Meet Raymond Dearie, the judge picked to oversee Mar-a-Lago documents review

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AP Raymond Dearie

A page from the order by U.S. District Judge Aileen Cannon naming Senior U.S. District Judge Raymond J. Dearie as special master to serve as an independent arbiter and to review records seized during the August FBI search of former President Donald Trump’s Mar-a-Lago estate. Photo by Jon Elswick/The Associated Press.

Senior U.S. District Judge Raymond J. Dearie will serve as the special master overseeing the review of records seized from former President Donald Trump’s Mar-a-Lago residence, a federal judge ruled Thursday.

U.S. District Judge Aileen M. Cannon of the Southern District of Florida appointed Dearie and rejected a U.S. Department of Justice request that she allow the DOJ to use seized classified documents in its criminal investigation during the review.

Law.com (here and here), the New York Times, the Associated Press, Reuters, the Washington Post, Politico and NPR are among the publications with coverage.

Cannon said in her Sept. 15 order that she will allow the DOJ, however, to continue to investigate “the movement and storage of seized materials, including documents marked as classified, without discussion of their contents.” And she affirmed her earlier decision allowing a classification review and intelligence assessment by the Office of the Director of National Intelligence.

Cannon said Dearie should prioritize review of the documents marked as classified, and the court will “consider prompt adjustments to the court’s orders as necessary.” She also set Nov. 30 as the target date for Dearie to complete his work.

Cannon ruled that Trump will have to pay the costs of the special master, according to the New York Times.

Cannon chose Dearie after he was one of two judges recommended by Trump’s lawyers, and the DOJ said it would also support him.

AP Mar-a-Lago aerial view An aerial view of former President Donald Trump’s Mar-a-Lago club in Palm Beach, Florida, on Aug. 31. Photo by Steve Helber/The Associated Press.

Dearie, 78, was a U.S. attorney for the Eastern District of New York for four years before he was nominated by former President Ronald Reagan in 1986 to serve as a judge in the same district. He took senior status in 2011 and has said he intends to go on inactive status at the end of the year, according to Law.com.

Dearie served a seven-year term beginning in 2012 on the Foreign Intelligence Surveillance Court, which considers wiretap applications in national security cases. He was one of the judges who approved surveillance of former Trump campaign adviser Carter Page.

Dearie is a 1969 graduate of St. John’s University School of Law. He worked after graduation at Shearman & Sterling. He also worked at a second law firm, Surrey & Morse, that later merged with Jones Day, according to Law.com.

Politico summarized comments about Dearie this way: “Lawyers and litigants who have appeared before Dearie describe him as [an] independent, thorough and even-handed jurist who is fit to wrangle the dueling sides. As much as any judge put in this difficult position, they say he’s up to the task.”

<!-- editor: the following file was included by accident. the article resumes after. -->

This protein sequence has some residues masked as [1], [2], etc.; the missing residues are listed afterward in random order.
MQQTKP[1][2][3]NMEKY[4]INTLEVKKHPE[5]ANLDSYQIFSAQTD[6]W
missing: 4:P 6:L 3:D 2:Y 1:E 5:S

In one notable case, Dearie cut the prison sentences of three convicted Canadian terrorists from 25 to 15 years, stating that he had been “haunted” by the original sentences.

But Dearie sentenced al-Qaida member Abid Naseer to 40 years in prison for plotting attacks on the New York City subway system and other locations, NPR reported. When Nasser protested that he wasn’t a career criminal, Dearie had a rejoinder.

“I know you’re not,” Dearie said. “You’re a terrorist.”

One lawyer praising Dearie is Patrick Cotter, a former federal prosecutor in Brooklyn, New York City.

“There wasn’t much personality, and I mean that as a compliment. Ray wasn’t chummy, and he wasn’t a good ol’ Brooklyn boy or highfalutin’ guy trying to impress you,” Cotter told the Washington Post. “He was a very matter-of-fact, down-to-earth judge with a minimum of pomposity. He will do a credible job and will do it quickly.”

Federal prosecutor Andrew Weissmann, who also worked with special counsel Robert Mueller on the Russia election interfernce probe, told NPR that Dearie was compassionate and fair. He recalled an instance when he was a new prosecutor, and Dearie was late for a court appearance.

“A few days later, I got in the mail a handwritten apology from him,” Weissmann told NPR.

The defense lawyer also got an apology.

“It was just remarkable because judges have a lot of power—they don’t need to do that,” Weissmann said.

Daniel R. Alonso, a partner at Buckley, told NPR that Dearie was an “old-school gentleman and unfailingly polite.”

Alonso said Dearie “would never tolerate the kinds of arguments that Trump’s lawyers tend to put forward.”

See also:

ABAJournal.com: “Trump requests special master for review of documents seized by FBI”

ABAJournal.com: “Could Trump be banned from office if he’s convicted of taking government documents?”

ABAJournal.com: “DOJ files motion to unseal warrant, property receipt relating to search of Trump’s home”

ABAJournal.com: “Judge who signed Trump search warrant is targeted; critics seek ‘judgment of God’”

ABAJournal.com: “Trump search-warrant affidavit, released on judge’s orders, cites sensitive documents, possible obstruction”

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